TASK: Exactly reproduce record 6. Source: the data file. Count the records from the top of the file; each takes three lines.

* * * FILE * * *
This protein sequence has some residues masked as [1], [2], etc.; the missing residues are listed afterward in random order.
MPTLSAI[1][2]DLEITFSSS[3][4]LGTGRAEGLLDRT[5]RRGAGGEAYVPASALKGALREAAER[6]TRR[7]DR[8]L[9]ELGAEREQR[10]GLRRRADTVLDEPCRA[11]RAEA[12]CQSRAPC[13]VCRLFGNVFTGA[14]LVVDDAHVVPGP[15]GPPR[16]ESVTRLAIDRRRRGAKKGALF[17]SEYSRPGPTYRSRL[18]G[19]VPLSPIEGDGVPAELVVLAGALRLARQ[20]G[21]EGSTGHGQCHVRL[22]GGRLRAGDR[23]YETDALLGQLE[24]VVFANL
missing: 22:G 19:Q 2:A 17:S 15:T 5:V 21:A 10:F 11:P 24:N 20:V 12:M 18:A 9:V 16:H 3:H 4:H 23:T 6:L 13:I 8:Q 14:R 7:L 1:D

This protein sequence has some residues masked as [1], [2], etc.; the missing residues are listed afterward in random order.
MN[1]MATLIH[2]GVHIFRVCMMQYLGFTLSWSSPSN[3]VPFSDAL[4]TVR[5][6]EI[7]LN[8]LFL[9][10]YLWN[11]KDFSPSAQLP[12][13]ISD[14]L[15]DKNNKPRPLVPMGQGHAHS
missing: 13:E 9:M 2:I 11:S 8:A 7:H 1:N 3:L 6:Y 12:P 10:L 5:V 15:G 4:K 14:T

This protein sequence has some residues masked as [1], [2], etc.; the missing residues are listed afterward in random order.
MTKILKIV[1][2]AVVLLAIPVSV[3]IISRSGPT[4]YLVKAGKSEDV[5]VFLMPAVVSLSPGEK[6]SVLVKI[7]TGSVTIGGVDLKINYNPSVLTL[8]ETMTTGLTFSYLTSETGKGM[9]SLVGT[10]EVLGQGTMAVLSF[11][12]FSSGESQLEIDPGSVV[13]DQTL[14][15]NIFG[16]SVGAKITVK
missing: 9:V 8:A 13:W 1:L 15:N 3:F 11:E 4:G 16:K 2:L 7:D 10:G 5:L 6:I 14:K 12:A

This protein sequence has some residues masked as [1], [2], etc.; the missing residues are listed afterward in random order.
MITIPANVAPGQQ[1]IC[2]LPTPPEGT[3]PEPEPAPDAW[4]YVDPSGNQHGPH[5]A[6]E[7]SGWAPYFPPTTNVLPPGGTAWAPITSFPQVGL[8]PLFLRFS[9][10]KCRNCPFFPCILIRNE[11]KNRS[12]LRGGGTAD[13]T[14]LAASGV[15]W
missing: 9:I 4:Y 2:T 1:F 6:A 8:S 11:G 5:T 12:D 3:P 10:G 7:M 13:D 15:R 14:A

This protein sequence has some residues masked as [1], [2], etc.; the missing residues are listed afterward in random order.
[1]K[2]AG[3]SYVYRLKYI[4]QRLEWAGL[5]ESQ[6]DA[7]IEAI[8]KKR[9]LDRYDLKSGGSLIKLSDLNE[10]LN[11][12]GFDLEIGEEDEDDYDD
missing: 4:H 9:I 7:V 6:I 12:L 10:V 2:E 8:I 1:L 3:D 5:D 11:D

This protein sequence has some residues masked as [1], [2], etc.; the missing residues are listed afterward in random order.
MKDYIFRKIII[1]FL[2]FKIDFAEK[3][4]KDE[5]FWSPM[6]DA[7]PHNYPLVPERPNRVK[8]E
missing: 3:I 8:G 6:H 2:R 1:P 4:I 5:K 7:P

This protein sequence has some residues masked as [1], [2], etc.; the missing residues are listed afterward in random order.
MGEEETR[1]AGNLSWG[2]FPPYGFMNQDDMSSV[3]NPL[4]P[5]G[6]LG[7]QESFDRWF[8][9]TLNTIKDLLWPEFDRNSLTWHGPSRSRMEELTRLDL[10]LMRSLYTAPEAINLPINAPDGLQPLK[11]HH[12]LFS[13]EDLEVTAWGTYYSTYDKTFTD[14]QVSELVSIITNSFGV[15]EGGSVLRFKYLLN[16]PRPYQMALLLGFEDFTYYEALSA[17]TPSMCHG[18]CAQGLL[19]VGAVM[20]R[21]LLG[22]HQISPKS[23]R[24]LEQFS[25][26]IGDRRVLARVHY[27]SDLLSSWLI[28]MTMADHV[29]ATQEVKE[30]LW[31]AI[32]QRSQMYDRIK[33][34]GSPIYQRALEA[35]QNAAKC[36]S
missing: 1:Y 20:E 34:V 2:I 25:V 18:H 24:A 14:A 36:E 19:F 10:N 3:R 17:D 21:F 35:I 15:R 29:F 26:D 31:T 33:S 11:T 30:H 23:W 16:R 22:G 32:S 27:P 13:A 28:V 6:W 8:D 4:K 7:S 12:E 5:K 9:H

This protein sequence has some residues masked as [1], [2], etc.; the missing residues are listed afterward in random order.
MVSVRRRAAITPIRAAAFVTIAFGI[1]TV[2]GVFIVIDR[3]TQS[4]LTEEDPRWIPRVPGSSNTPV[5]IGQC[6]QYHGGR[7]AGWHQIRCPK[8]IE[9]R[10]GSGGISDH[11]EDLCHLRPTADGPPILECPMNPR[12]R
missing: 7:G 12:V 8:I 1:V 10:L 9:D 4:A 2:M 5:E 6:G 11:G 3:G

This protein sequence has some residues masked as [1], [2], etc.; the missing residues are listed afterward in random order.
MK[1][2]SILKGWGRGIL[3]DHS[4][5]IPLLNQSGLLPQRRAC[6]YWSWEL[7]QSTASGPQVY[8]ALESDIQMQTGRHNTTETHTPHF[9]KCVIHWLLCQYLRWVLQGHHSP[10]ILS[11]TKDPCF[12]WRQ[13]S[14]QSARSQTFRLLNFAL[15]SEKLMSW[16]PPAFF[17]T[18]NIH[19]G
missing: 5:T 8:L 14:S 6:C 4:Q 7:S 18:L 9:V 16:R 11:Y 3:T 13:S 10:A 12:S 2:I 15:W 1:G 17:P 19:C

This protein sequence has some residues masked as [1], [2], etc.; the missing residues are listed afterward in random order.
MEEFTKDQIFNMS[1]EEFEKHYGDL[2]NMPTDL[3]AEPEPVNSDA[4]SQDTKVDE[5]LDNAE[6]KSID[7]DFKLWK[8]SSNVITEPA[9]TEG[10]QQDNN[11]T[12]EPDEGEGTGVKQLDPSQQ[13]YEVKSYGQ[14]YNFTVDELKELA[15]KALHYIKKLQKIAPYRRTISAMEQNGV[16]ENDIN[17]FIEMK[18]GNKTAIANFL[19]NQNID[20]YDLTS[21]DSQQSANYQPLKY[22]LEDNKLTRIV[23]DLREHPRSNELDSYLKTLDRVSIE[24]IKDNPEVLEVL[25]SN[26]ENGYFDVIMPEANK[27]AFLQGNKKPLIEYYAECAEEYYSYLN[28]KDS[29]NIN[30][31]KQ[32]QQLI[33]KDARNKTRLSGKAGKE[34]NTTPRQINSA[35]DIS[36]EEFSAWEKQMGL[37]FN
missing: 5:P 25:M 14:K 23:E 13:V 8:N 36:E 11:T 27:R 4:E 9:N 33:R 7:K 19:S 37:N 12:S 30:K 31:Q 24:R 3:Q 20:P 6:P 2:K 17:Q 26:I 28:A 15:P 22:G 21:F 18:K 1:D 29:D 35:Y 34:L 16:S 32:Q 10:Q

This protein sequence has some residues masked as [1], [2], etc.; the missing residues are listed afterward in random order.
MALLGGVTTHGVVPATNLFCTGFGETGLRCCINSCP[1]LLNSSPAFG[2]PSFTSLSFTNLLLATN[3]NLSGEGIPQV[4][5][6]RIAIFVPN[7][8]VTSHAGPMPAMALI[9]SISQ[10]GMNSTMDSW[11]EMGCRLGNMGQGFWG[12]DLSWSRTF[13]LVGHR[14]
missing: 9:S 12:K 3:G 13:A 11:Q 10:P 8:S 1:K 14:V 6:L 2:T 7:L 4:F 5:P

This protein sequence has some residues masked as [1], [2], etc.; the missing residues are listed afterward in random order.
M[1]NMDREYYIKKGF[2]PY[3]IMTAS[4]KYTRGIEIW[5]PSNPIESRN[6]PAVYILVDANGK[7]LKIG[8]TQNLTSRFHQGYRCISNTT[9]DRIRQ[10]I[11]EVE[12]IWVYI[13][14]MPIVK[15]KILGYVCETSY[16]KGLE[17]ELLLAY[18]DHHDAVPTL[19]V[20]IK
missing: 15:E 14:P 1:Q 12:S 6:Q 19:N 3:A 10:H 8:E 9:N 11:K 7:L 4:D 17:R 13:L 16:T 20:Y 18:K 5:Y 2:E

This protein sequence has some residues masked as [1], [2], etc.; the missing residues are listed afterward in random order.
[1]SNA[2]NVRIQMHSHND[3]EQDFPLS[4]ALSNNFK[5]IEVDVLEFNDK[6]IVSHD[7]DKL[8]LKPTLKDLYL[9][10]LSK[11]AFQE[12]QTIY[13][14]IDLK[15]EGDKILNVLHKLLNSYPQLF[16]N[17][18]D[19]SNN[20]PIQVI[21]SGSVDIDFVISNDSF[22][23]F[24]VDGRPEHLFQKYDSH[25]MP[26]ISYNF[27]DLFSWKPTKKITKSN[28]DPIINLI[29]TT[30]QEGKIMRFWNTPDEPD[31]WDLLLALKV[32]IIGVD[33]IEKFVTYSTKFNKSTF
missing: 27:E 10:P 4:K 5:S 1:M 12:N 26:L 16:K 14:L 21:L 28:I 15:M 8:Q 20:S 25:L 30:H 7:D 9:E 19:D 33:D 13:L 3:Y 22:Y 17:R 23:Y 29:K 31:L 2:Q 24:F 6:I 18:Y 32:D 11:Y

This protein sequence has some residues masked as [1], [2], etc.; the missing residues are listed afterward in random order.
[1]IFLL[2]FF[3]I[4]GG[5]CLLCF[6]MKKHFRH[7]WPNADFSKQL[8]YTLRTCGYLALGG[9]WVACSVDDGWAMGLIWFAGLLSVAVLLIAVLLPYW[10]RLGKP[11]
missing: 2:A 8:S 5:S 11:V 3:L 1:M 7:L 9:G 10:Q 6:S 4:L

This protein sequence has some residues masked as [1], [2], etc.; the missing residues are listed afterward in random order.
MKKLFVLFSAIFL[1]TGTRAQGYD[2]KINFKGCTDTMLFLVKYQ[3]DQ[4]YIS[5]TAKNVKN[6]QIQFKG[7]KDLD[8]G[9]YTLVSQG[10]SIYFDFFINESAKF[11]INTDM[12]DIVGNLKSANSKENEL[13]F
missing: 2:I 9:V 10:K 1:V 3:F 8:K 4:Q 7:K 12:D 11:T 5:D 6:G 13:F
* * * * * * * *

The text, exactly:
This protein sequence has some residues masked as [1], [2], etc.; the missing residues are listed afterward in random order.
MKDYIFRKIII[1]FL[2]FKIDFAEK[3][4]KDE[5]FWSPM[6]DA[7]PHNYPLVPERPNRVK[8]E
missing: 3:I 8:G 6:H 2:R 1:P 4:I 5:K 7:P